Not much beats Bangkok in terms of its visual-feast-factor. Even though I’ve taken at least a dozen extended stops in this Asian megalopolis, it continues to defy description, each time reminding me that it will forever dazzle my eyes, entice my taste buds, and catch me off-guard with new and unfamiliar scents and sounds.
Like, for example, the new and unrelenting sounds outside my hotel room, of what sounded like a chorus of cows in feline-like heat – until the staff informed me that those were frogs that emerge during the rains (ah, and what a monsoon-like downpour last night!).
But nothing beats people-watching: whether it be camera-wielding first-timer tourists gawking at every sight; a band of orange-garbed monks – honoured and sequestered in reserved areas even on boats; labourers shedding sweat as they cart/push/haul goods double or triple their weight; nimble-fingered makers of floral garlands, whose handiwork results are used daily as offerings to the king and other deities; flocks of tattoo-bearing, holy-earring-wearing, ganja-smoking, poi-playing, rasta-looking, backpack-hauling twenty-somethings on Kao San Road; and the dolled-up lady-boys, those bisexual marvels who raise the normative bar for alternative lifestyle and gender choice (acquisition?).
There is all that. And the ubiquitous 7-11s. The fast food joints. Wats (gilded-roof temples), wats and more wats.
Red Buses. Pink Taxis. Bright blue and green tuktuks galore.
Flower markets brimming with yellow-orange marigolds – and large bunches of freshly-plucked roses selling for the equivalent of less than $2.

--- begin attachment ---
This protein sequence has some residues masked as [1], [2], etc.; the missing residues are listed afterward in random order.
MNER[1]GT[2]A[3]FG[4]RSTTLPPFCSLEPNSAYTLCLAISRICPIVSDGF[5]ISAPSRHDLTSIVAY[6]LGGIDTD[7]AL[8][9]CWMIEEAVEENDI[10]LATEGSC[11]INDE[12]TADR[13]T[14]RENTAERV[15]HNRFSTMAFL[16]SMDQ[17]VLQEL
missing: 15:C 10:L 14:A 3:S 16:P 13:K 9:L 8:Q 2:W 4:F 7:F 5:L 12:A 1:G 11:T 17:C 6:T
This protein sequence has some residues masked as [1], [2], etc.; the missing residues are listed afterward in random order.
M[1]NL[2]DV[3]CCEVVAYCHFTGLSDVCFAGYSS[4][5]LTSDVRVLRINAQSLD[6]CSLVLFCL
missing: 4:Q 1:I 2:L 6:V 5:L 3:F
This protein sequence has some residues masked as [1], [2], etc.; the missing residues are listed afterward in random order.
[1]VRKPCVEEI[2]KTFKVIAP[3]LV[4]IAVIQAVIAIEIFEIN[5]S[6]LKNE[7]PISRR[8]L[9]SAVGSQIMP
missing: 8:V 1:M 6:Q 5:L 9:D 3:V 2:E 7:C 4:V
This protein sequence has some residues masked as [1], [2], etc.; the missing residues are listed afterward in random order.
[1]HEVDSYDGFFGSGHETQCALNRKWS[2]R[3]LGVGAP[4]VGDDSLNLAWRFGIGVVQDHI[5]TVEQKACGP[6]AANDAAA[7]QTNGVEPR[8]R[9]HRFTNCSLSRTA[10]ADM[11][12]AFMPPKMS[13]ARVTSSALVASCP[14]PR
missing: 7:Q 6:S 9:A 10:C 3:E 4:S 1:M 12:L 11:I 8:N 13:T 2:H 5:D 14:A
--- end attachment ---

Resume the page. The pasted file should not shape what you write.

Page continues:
Men on bikes navigating narrow alleys to deliver heavy crates of mangos and coconuts.
Lounge chairs set out on sidewalks – now also on the streets – or that spontaneous shoulder massage or foot reflexology.
Thousands of stalls all around Bangkok, hawking street food, including hundreds of hole-in-the-walls, in which the “best pad thai in all of Thailand” is served. Or other such traditional street fare.
It also appears that you can take the Thais out of their kampong, but taking the kampong out of a Thai is much less likely. For example, you might spot an older couple having a morning tete-a-tete (or rather, tablet-a-tablet) at a trendy coffee shop; but latte or flat whites be damned, they’ll still bring along their bags of sticky rice and grilled meat skewers.
There are also Thai families entirely decked out top to bottom in black, still in mourning over the much-loved King (who died months ago…); not at all surprising if you take in just one neighborhood’s extensive displays of all the king’s talents and all the king’s skills…
Apparently, the monarch was accomplished in a range of activities that stretched far beyond his royal position; from woodworking to music composition, from photography to sailing and water skiing. The quintessential, irreproachable, Renaissance man. No wonder the Thai people still grieve.
There’s an unmistakable rhythm to this city, a constant and colorful thrumming, that slows down only in the wee hours of the night (and even then, in some corners, not at all); only to resume, full-tilt at dawn the following day.
Even with the flotsam and jetsam, on streets, alleys, behind stalls and above all floating along the entire length of the Chao Phraya (river); even with the unimaginable stench that often rises and holds me in its vise; even when the perpetually grey skies remind me that we are all engulfed by a vast cloud of smog; even when the late-night train from airport to town breaks down for close to 90 minutes with no Plan B in place and no taxis in sight; and even when the unquenchable squawking of frogs threatens to disrupt my night’s sleep… still… yes, still.
Unquestionably, ridiculously, surprisingly, enchantingly, Bangkok still has a grip on me.
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